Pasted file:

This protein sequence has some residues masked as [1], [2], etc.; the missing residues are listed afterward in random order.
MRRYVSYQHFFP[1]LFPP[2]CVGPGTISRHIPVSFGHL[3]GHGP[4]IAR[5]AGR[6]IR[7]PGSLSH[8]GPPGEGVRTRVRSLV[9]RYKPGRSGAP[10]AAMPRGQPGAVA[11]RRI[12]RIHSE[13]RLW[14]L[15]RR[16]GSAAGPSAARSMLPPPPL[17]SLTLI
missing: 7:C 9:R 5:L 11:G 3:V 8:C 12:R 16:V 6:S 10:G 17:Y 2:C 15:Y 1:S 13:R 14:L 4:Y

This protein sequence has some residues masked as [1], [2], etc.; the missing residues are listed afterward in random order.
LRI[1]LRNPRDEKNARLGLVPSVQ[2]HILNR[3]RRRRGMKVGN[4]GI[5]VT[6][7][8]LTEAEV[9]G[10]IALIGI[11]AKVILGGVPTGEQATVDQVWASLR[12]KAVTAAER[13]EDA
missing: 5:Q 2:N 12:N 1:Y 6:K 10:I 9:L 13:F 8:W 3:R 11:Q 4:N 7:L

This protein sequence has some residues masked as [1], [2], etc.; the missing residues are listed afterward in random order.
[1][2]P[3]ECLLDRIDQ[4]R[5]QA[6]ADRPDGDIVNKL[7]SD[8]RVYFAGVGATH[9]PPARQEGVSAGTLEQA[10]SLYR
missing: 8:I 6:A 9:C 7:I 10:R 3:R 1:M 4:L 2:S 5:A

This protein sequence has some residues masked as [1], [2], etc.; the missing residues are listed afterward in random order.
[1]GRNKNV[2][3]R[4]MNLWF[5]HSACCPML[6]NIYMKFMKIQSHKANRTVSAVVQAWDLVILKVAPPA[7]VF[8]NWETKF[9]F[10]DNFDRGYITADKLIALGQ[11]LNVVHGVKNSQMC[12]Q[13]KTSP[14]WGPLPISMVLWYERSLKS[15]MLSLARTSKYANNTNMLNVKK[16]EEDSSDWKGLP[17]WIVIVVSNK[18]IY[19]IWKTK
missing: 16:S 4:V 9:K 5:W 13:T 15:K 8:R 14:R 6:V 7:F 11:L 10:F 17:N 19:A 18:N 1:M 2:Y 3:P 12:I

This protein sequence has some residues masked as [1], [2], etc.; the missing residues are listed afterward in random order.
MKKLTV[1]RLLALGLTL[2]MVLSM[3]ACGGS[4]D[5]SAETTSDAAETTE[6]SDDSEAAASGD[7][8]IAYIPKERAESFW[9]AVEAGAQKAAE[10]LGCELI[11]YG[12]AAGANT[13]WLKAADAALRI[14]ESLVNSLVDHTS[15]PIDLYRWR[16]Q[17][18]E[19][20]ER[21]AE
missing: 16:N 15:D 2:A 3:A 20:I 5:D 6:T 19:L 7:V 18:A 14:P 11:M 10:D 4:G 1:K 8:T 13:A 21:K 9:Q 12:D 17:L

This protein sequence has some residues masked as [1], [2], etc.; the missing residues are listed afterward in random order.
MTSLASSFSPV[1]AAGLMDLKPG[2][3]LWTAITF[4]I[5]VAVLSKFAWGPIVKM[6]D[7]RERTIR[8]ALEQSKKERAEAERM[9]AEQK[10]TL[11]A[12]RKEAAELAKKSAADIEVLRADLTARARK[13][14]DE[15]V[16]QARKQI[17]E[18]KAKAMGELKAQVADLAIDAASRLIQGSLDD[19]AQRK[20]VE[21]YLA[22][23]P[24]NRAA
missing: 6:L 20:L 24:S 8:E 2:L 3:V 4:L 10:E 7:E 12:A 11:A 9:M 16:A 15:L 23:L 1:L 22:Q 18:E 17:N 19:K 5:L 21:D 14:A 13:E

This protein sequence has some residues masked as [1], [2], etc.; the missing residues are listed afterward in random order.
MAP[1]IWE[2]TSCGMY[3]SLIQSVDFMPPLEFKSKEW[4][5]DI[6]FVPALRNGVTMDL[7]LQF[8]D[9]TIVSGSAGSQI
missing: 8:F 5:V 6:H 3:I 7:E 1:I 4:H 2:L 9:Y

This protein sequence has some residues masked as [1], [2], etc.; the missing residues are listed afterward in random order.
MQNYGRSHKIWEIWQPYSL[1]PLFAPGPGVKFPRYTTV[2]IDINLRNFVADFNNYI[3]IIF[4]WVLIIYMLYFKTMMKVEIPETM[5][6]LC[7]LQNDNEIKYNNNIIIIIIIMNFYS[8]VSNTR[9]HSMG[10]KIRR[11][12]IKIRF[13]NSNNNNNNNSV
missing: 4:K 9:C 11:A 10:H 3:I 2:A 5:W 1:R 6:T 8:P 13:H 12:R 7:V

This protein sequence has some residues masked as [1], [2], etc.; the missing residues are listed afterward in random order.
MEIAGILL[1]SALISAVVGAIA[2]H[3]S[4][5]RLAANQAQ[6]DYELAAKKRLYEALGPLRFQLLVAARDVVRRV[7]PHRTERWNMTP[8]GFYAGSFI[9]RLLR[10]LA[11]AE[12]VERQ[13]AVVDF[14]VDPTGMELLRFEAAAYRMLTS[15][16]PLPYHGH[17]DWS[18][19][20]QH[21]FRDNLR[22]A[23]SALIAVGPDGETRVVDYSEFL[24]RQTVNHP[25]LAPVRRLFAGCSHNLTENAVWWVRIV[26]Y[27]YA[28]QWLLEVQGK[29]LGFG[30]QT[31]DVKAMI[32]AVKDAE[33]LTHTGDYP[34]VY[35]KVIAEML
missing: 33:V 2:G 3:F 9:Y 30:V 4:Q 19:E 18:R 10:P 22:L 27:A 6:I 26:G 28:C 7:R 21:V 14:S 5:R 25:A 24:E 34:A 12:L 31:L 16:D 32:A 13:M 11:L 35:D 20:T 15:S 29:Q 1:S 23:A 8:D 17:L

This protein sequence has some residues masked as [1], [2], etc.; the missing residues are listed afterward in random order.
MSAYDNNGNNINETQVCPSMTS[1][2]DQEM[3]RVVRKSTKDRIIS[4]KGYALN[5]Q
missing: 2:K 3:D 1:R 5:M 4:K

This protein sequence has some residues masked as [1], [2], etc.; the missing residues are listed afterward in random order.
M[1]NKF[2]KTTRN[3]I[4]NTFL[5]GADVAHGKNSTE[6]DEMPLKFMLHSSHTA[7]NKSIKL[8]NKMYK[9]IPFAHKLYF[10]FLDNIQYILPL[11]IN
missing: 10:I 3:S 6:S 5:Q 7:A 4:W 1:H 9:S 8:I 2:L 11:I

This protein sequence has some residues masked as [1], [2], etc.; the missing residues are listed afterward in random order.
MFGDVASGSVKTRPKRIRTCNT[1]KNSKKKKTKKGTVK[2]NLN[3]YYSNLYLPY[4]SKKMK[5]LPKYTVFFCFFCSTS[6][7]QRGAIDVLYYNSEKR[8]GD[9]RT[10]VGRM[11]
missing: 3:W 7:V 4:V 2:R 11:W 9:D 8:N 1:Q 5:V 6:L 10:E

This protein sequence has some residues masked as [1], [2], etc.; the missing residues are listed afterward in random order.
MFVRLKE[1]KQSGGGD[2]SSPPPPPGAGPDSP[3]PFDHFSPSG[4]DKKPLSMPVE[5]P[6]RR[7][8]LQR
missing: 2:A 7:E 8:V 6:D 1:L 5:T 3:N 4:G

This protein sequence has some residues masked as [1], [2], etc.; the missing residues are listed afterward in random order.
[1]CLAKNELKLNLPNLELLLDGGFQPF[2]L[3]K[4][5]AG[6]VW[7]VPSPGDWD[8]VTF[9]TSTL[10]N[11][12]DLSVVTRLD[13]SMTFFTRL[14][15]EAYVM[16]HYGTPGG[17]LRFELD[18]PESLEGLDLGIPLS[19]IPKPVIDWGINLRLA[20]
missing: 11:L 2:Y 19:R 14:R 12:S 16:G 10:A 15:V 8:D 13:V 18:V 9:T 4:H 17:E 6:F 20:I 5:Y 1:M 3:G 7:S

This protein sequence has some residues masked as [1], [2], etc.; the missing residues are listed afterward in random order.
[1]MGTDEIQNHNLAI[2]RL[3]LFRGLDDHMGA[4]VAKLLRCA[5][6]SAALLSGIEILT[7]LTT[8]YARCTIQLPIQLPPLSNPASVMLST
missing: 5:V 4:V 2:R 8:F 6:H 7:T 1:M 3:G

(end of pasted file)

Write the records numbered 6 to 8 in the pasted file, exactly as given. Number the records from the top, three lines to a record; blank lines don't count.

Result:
This protein sequence has some residues masked as [1], [2], etc.; the missing residues are listed afterward in random order.
MTSLASSFSPV[1]AAGLMDLKPG[2][3]LWTAITF[4]I[5]VAVLSKFAWGPIVKM[6]D[7]RERTIR[8]ALEQSKKERAEAERM[9]AEQK[10]TL[11]A[12]RKEAAELAKKSAADIEVLRADLTARARK[13][14]DE[15]V[16]QARKQI[17]E[18]KAKAMGELKAQVADLAIDAASRLIQGSLDD[19]AQRK[20]VE[21]YLA[22][23]P[24]NRAA
missing: 6:L 20:L 24:S 8:E 2:L 3:V 4:L 10:E 7:E 12:A 11:A 9:M 16:A 15:L 23:L 1:L 22:Q 18:E 17:N 19:K 5:L 21:D 14:A 13:E

This protein sequence has some residues masked as [1], [2], etc.; the missing residues are listed afterward in random order.
MAP[1]IWE[2]TSCGMY[3]SLIQSVDFMPPLEFKSKEW[4][5]DI[6]FVPALRNGVTMDL[7]LQF[8]D[9]TIVSGSAGSQI
missing: 8:F 5:V 6:H 3:I 7:E 1:I 4:H 2:L 9:Y

This protein sequence has some residues masked as [1], [2], etc.; the missing residues are listed afterward in random order.
MQNYGRSHKIWEIWQPYSL[1]PLFAPGPGVKFPRYTTV[2]IDINLRNFVADFNNYI[3]IIF[4]WVLIIYMLYFKTMMKVEIPETM[5][6]LC[7]LQNDNEIKYNNNIIIIIIIMNFYS[8]VSNTR[9]HSMG[10]KIRR[11][12]IKIRF[13]NSNNNNNNNSV
missing: 4:K 9:C 11:A 10:H 3:I 2:A 5:W 1:R 6:T 8:P 13:H 12:R 7:V